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  1. 2021 General Assembly Session: Foster Care Priorities

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    Foster care is a state-run program that provides temporary care for children who cannot live with their parents or other relatives. Through this system, the local department of social services takes legal custody of a child when a parent or parents are unable to care for him or her, most often because of neglect and/or abuse. Placement of a child in foster care should be temporary and family-based when possible until a more permanent connection is made. Preferred options include working with families to improve conditions in order to return children to their homes, placement with a relative, or adoption.

    Pressing Needs in Virginia

    In the 2020 legislative session, a number of key advancements were made for children and families in foster care, however these investments were almost all put on hold due to the pandemic. The pandemic created more challenges in day-to-day activities for foster and kinship caregivers, as well as child welfare professionals. Many children entering the foster care system have experienced adversity and trauma, leaving them more vulnerable to the changes that come with school closings, lack of daily contact with friends and mentors, and other forms of social distancing. Virginia’s local department of social services has seen a decrease in reports of child abuse and neglect but expects a sharp increase as schools reopen. The child welfare system often feels immediate and long-term impacts from an economic downturn with more demands for services and increased parental stress.

    Scale Up Evidence & Community-Based Practices to Achieve Better Outcomes for Children and Families

    • Reallot funding towards implementing the federal Family First Prevention Services Act. The Family First Prevention Services Act is the first transformation of the child welfare system in nearly 40 years and provides an opportunity to invest in prevention through evidence-based and trauma-informed services. To support implementation, we must add additional leadership positions at the Department of Social Services, invest in the infrastructure to scale up evidence-based services, and provide funding to help residential treatment centers to implement a higher standard or care.
    • Prioritize access to child care assistance for children at-risk of entering foster care. Currently families involved in CPS or CPS on-going cases are considered a “priority” eligibility category. They are not guaranteed care but are given a priority. In addition, families that fall outside of those formal designations and are still CPS-involved, such as kinship arrangements, may be eligible to apply but are not guaranteed assistance Adding language in the code that gives clear priority access to child care assistance funds for children 0-13 in any cases where families are receiving kinship caregiver financial assistance, prevention services are being provided, or the family is involved in CPS or CPS-ongoing services.

    Provide Social Supports to Kinship Caregivers

    • Bring social supports to the kinship diversion program, an effort designed to avoid foster care by facilitating placements with relatives by creating a statewide kinship navigator program. Provide funding to VDSS to develop a statewide Kinship Navigator program in Virginia, which will provide information, resource, and referral services to children and kin caregivers. Kinship navigator programs offer help to kinship providers and the public in areas such as financial assistance, legal referrals, education and support groups, basic needs, child care and respite, and outreach and public education. Many kinship navigator programs also assist caregivers in obtaining copies of birth certificates, social security cards, immunization records, and any documents needed for the school registration of a child.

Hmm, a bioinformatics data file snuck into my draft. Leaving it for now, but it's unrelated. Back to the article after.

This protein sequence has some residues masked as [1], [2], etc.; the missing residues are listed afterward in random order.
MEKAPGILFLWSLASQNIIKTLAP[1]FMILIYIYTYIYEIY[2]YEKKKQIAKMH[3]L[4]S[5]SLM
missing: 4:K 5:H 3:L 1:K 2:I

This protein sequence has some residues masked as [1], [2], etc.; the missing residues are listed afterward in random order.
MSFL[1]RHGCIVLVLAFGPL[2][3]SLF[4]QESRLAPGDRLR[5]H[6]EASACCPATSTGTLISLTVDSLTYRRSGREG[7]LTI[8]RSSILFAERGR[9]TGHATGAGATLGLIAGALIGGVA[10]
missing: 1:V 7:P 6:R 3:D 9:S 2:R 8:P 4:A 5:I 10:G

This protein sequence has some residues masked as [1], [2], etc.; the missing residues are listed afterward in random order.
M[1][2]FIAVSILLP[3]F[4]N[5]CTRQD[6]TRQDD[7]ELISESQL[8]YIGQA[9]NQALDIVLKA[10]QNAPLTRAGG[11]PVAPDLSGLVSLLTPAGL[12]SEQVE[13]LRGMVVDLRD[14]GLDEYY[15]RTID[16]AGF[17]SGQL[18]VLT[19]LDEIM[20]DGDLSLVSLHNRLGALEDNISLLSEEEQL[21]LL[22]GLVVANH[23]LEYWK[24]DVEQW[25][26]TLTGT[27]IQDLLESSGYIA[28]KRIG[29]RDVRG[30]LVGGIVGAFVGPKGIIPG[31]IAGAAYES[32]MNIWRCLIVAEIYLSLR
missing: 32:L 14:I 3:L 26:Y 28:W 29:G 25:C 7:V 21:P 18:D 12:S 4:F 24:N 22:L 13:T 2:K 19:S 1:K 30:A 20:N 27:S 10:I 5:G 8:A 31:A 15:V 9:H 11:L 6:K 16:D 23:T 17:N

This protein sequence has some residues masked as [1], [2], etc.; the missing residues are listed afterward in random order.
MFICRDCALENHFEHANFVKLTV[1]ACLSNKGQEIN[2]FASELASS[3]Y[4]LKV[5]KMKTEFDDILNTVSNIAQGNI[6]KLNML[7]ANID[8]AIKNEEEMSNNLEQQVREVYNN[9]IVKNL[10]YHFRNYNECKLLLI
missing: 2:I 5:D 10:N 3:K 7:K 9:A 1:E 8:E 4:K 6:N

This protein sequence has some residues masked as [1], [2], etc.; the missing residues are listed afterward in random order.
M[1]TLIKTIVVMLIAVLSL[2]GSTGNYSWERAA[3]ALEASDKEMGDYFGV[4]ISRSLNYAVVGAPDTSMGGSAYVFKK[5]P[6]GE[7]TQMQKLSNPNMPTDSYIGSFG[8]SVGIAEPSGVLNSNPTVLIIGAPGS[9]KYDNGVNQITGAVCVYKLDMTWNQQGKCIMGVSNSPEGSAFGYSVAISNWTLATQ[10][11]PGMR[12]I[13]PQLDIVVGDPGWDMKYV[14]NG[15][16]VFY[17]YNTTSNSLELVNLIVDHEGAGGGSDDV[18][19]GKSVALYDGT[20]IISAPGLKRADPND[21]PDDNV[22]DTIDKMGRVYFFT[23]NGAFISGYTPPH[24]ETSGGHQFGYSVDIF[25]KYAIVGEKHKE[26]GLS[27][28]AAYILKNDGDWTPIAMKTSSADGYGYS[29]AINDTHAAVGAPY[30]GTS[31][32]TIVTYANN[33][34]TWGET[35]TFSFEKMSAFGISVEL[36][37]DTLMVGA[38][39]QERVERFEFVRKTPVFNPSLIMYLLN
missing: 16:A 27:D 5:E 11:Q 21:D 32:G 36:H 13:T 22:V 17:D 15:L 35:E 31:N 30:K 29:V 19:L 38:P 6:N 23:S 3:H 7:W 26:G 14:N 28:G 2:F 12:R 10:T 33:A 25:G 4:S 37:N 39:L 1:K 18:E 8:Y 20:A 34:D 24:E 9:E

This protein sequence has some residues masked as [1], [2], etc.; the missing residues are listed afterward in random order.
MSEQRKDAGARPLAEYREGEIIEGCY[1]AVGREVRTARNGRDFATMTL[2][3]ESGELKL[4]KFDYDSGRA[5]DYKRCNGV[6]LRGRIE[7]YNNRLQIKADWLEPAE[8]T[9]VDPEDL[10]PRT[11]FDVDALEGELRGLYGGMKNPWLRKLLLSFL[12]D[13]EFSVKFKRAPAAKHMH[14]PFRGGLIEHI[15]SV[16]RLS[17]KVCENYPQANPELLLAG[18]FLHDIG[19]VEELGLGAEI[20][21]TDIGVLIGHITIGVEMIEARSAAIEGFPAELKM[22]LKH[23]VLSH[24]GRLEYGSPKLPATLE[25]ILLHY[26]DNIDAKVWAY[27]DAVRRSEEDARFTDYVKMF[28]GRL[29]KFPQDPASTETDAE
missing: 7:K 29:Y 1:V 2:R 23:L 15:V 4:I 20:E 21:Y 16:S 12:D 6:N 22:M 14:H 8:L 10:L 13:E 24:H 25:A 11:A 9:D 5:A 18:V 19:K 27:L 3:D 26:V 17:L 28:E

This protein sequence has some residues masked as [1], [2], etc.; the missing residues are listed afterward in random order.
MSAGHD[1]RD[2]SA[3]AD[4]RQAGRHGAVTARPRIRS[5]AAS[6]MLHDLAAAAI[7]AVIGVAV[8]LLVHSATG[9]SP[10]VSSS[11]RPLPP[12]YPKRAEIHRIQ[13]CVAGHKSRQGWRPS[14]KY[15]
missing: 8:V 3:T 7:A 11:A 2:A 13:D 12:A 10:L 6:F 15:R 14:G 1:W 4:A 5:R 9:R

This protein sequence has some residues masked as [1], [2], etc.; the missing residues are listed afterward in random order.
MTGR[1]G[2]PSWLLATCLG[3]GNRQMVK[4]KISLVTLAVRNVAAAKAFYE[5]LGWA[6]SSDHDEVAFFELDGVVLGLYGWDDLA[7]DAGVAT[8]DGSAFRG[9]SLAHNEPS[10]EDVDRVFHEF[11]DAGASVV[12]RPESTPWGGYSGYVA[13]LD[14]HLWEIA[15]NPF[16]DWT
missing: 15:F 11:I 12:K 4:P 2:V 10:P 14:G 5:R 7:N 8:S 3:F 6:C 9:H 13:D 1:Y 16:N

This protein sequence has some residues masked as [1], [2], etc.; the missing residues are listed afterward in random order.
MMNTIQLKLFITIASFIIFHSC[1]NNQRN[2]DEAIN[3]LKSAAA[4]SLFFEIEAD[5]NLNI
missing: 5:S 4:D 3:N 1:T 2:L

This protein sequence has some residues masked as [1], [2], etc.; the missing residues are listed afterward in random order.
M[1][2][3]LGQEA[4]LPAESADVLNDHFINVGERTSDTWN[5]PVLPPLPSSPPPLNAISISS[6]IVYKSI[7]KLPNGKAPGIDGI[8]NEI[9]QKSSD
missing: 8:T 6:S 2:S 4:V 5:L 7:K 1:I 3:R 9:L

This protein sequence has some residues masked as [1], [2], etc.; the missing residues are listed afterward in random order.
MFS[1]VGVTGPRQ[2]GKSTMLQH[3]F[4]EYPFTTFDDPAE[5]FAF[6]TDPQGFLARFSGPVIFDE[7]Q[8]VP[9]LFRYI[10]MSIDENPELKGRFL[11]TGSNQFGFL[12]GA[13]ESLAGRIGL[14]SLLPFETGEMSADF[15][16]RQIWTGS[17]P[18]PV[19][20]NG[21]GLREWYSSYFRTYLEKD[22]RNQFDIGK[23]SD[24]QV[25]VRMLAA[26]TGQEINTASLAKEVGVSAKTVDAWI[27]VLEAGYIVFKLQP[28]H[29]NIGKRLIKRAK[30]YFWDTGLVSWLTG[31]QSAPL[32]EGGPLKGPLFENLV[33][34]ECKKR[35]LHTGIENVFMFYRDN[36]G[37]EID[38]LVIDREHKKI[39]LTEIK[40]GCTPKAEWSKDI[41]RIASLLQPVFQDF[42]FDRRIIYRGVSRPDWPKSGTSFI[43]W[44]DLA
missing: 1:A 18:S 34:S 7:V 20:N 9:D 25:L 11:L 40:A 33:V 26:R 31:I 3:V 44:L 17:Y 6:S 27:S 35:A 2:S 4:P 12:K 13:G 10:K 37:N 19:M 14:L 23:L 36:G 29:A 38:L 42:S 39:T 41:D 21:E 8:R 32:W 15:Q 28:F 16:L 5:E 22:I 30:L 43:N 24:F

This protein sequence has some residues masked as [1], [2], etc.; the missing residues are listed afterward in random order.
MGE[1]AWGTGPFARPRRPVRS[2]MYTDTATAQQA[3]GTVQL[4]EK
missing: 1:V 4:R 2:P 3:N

• Eliminate barriers to kinship caregivers becoming licensed foster parents by amending the barrier crime statue. One commonly articulated reason about why the percentage of kinship foster care has remained so low in Virginia compared to the rest of the nation, is that Virginia’s list of barrier crimes is extensive. A barrier crime is a crime set forth in statute that explicitly disqualifies a person from foster care or kinship foster care. Federal law sets the baseline for barrier crimes standards that states must follow in setting up their foster care program in order to be eligible for Title IV-E funds. They also have a limited list of barrier crimes that states must comply with, as well as a short list of crimes for which an exception may be granted after five years.

    Help Foster Care Youth have Normal Adolescent Experiences

    • Request the Commission on Youth to study workforce outcomes for youth in care. Virginia continues to rank 49th in the country for youth in foster care aging out without a permanent connection. We lack data on the educational and employment outcomes for this population. The study would provide the state with recommendations moving forward.

    Sign up to receive foster care news and legislation emails from Voices here.

  2. 2021 General Assembly Session: Early Care and Education Priorities

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    There is no question that 2020 has dramatically changed the early learning sector in Virginia. As of late November, one-third of the licensed child care capacity in the state were still closedMost of our public preschool programs are offering virtual instruction for students. The impact of this year will have long-term implications for children as well as the child care sector.  

    We must recognize that our child care sector has only achieved stability at this level through additional federal resources. Nearly $170 million in response funds have been directed to child care and public preschool by the legislature and the Northam administration. This level of investment has been essential to keeping many providers open and allowing educators to offer care and instruction for the last nine months.

    We know that, due to the economic impact of COVID-19 on the state, additional state funds may be hard to come by this year. Our talking points for the 2021 legislative session will focus on two themes: